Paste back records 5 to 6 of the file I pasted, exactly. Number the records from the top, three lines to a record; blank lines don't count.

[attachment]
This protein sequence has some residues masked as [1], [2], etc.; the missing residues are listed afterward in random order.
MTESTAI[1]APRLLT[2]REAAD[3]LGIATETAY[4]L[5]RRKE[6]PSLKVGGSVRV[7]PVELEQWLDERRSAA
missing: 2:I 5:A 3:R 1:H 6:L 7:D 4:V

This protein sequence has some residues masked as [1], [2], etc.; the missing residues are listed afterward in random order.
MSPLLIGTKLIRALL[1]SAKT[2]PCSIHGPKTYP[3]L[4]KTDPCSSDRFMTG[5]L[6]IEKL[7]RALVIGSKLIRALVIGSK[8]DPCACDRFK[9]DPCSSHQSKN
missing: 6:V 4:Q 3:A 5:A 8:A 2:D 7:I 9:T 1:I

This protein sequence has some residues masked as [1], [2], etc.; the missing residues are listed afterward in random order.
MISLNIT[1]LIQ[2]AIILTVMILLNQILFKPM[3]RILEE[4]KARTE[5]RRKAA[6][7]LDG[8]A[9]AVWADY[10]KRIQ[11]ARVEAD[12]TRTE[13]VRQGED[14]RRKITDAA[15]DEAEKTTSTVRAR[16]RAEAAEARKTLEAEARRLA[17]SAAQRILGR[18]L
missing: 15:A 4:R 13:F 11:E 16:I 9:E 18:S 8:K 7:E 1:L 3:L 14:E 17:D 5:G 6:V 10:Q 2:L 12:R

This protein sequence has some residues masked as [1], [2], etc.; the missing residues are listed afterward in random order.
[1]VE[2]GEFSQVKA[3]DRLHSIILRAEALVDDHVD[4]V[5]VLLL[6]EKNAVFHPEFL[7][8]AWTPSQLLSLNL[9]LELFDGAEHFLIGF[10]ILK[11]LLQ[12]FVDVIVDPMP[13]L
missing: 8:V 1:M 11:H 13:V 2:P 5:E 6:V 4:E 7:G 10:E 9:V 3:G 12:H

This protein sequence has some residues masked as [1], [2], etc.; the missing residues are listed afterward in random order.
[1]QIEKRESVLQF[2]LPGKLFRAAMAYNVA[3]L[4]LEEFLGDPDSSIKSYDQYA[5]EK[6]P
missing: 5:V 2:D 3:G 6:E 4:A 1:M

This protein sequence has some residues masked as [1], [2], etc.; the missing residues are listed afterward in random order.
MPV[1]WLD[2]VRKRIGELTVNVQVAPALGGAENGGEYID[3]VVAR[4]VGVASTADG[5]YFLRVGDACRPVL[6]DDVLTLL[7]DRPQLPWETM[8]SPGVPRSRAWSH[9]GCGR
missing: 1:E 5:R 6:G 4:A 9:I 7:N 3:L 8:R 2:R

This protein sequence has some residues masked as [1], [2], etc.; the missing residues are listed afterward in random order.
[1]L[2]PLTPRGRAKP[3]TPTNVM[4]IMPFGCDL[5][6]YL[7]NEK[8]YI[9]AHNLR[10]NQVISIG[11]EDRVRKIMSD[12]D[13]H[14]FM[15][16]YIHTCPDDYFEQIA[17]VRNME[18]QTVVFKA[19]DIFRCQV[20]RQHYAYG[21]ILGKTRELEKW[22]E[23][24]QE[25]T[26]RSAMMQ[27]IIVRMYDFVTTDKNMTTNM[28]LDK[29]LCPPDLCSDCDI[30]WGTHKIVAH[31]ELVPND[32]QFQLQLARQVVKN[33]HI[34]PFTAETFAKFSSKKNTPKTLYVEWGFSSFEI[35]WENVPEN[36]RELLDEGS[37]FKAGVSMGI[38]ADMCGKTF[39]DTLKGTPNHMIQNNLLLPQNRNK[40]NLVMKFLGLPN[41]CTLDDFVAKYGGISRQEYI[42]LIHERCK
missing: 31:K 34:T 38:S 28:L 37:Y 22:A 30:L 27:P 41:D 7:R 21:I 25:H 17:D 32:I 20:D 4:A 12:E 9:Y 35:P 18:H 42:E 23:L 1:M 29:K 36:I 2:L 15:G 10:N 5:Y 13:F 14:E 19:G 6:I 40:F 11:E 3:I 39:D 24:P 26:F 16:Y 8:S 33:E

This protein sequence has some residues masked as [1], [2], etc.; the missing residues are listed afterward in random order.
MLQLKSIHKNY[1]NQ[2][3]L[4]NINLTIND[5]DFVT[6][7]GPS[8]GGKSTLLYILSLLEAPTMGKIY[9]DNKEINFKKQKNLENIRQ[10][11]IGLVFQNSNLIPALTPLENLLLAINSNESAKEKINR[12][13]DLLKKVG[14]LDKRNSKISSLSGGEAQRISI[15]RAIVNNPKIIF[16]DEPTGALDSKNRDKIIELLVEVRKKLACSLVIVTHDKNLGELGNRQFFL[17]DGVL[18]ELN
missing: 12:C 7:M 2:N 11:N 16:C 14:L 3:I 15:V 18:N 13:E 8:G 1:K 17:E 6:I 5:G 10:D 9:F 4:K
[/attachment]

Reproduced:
This protein sequence has some residues masked as [1], [2], etc.; the missing residues are listed afterward in random order.
[1]QIEKRESVLQF[2]LPGKLFRAAMAYNVA[3]L[4]LEEFLGDPDSSIKSYDQYA[5]EK[6]P
missing: 5:V 2:D 3:G 6:E 4:A 1:M

This protein sequence has some residues masked as [1], [2], etc.; the missing residues are listed afterward in random order.
MPV[1]WLD[2]VRKRIGELTVNVQVAPALGGAENGGEYID[3]VVAR[4]VGVASTADG[5]YFLRVGDACRPVL[6]DDVLTLL[7]DRPQLPWETM[8]SPGVPRSRAWSH[9]GCGR
missing: 1:E 5:R 6:G 4:A 9:I 7:N 3:L 8:R 2:R